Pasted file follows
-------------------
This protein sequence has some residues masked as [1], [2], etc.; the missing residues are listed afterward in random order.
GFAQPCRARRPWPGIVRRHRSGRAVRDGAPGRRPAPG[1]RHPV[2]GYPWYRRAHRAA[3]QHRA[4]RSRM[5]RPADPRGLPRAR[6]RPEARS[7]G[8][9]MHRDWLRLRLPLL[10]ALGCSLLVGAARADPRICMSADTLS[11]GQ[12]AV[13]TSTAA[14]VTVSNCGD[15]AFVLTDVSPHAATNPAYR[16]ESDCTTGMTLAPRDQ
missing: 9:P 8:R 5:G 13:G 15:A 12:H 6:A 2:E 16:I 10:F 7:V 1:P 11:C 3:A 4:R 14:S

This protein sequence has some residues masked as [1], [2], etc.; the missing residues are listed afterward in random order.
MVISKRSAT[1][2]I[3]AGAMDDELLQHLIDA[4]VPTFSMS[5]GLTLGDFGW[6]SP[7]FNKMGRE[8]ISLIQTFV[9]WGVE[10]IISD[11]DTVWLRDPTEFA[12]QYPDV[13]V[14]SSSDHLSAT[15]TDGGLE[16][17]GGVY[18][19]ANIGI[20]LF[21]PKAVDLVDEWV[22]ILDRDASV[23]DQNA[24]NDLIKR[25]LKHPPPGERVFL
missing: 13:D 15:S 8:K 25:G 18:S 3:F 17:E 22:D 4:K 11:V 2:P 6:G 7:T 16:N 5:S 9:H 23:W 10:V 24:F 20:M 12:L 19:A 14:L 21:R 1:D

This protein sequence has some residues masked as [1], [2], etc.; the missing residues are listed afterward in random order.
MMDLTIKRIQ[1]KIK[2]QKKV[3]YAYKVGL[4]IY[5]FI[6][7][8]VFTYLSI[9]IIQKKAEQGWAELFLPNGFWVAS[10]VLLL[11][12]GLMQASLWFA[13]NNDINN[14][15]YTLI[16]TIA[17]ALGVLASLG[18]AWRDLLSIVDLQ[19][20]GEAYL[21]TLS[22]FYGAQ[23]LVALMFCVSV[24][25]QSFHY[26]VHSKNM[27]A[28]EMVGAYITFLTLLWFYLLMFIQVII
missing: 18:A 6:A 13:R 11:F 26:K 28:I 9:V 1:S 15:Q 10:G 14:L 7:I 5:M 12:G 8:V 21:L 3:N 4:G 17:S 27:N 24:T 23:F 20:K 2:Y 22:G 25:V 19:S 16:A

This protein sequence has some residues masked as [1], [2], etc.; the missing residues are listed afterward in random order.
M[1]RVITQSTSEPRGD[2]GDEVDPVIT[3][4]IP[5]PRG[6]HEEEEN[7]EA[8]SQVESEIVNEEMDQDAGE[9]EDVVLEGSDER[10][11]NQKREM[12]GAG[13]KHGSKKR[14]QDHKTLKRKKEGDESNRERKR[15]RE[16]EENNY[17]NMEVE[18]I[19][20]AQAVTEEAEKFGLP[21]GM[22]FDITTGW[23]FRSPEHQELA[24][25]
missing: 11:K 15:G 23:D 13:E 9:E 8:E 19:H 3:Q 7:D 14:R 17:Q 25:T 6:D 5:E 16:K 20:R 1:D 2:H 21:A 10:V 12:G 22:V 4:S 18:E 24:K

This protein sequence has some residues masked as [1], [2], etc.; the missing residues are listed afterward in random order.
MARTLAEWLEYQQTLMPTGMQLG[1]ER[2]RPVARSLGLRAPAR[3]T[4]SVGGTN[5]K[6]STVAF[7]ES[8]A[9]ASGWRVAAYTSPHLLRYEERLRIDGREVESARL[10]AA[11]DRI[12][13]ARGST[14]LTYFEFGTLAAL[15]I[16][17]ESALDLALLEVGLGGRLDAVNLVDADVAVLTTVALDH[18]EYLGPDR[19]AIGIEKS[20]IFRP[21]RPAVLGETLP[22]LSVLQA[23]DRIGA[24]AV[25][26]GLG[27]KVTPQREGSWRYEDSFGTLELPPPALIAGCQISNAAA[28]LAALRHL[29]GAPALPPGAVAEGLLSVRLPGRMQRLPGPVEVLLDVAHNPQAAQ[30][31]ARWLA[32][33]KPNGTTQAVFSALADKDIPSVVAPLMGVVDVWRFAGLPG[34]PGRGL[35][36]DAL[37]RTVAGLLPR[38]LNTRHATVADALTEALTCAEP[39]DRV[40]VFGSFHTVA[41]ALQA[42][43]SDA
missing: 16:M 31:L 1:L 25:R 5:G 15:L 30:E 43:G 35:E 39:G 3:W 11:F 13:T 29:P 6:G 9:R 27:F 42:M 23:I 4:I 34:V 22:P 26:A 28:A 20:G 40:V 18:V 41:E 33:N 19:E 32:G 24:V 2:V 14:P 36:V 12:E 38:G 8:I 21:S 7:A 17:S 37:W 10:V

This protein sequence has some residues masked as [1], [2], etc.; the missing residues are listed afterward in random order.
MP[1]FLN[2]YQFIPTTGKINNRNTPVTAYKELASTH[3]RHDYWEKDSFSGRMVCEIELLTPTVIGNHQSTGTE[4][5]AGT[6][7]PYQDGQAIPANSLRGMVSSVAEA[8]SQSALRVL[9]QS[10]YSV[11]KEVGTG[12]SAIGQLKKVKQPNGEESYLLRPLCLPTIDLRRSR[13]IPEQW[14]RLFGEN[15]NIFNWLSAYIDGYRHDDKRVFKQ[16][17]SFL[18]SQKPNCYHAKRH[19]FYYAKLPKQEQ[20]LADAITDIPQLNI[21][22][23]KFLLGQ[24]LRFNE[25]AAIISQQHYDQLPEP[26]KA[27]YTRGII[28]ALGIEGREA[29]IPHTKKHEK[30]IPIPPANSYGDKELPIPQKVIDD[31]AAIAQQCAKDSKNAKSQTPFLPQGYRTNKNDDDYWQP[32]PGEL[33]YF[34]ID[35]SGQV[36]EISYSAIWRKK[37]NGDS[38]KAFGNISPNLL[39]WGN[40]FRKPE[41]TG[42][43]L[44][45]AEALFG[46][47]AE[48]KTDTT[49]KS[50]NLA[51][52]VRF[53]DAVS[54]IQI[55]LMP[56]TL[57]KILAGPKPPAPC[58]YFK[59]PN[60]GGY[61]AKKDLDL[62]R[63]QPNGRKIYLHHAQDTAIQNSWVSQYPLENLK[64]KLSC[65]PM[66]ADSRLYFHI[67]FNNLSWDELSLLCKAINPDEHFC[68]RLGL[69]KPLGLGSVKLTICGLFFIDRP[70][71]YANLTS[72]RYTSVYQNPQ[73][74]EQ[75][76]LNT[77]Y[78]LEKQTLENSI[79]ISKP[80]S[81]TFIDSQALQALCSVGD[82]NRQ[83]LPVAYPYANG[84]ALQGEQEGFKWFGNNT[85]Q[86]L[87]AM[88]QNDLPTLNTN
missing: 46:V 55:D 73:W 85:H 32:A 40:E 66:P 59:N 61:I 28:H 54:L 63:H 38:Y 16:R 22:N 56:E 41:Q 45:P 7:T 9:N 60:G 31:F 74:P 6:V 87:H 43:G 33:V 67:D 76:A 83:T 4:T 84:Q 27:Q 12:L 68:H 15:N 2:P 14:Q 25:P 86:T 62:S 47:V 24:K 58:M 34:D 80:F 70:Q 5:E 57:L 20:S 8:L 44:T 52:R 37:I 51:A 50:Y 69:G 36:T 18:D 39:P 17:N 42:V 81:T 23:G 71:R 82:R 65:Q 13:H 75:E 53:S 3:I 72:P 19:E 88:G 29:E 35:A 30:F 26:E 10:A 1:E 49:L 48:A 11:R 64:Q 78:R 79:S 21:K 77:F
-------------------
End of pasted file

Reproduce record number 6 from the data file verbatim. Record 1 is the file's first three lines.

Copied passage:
This protein sequence has some residues masked as [1], [2], etc.; the missing residues are listed afterward in random order.
MP[1]FLN[2]YQFIPTTGKINNRNTPVTAYKELASTH[3]RHDYWEKDSFSGRMVCEIELLTPTVIGNHQSTGTE[4][5]AGT[6][7]PYQDGQAIPANSLRGMVSSVAEA[8]SQSALRVL[9]QS[10]YSV[11]KEVGTG[12]SAIGQLKKVKQPNGEESYLLRPLCLPTIDLRRSR[13]IPEQW[14]RLFGEN[15]NIFNWLSAYIDGYRHDDKRVFKQ[16][17]SFL[18]SQKPNCYHAKRH[19]FYYAKLPKQEQ[20]LADAITDIPQLNI[21][22][23]KFLLGQ[24]LRFNE[25]AAIISQQHYDQLPEP[26]KA[27]YTRGII[28]ALGIEGREA[29]IPHTKKHEK[30]IPIPPANSYGDKELPIPQKVIDD[31]AAIAQQCAKDSKNAKSQTPFLPQGYRTNKNDDDYWQP[32]PGEL[33]YF[34]ID[35]SGQV[36]EISYSAIWRKK[37]NGDS[38]KAFGNISPNLL[39]WGN[40]FRKPE[41]TG[42][43]L[44][45]AEALFG[46][47]AE[48]KTDTT[49]KS[50]NLA[51][52]VRF[53]DAVS[54]IQI[55]LMP[56]TL[57]KILAGPKPPAPC[58]YFK[59]PN[60]GGY[61]AKKDLDL[62]R[63]QPNGRKIYLHHAQDTAIQNSWVSQYPLENLK[64]KLSC[65]PM[66]ADSRLYFHI[67]FNNLSWDELSLLCKAINPDEHFC[68]RLGL[69]KPLGLGSVKLTICGLFFIDRP[70][71]YANLTS[72]RYTSVYQNPQ[73][74]EQ[75][76]LNT[77]Y[78]LEKQTLENSI[79]ISKP[80]S[81]TFIDSQALQALCSVGD[82]NRQ[83]LPVAYPYANG[84]ALQGEQEGFKWFGNNT[85]Q[86]L[87]AM[88]QNDLPTLNTN
missing: 46:V 55:D 73:W 85:H 32:A 40:E 66:P 59:N 61:I 28:H 54:L 63:H 38:Y 16:R 22:N 56:E 41:Q 45:P 7:T 9:N 60:G 31:F 74:P 6:V 87:H 43:G 33:V 67:D 76:A 83:T 4:T 84:Q 27:Q 12:L 68:H 15:N 2:P 14:Q 25:P 86:T 62:S 47:V 24:K 58:M 34:D 80:F 70:Q 5:E 57:L 20:S 8:L 44:T 52:R 37:I 51:A 50:Y 69:G 36:T 18:D 39:P 17:N 42:V 81:T 23:G 71:R 82:R 65:Q 13:H 75:E 53:S 3:I 72:P 19:E 88:G 29:E 35:A 30:F 26:E 10:A 1:E 49:L 48:A 11:R 64:Q 78:R 79:S 21:K 77:F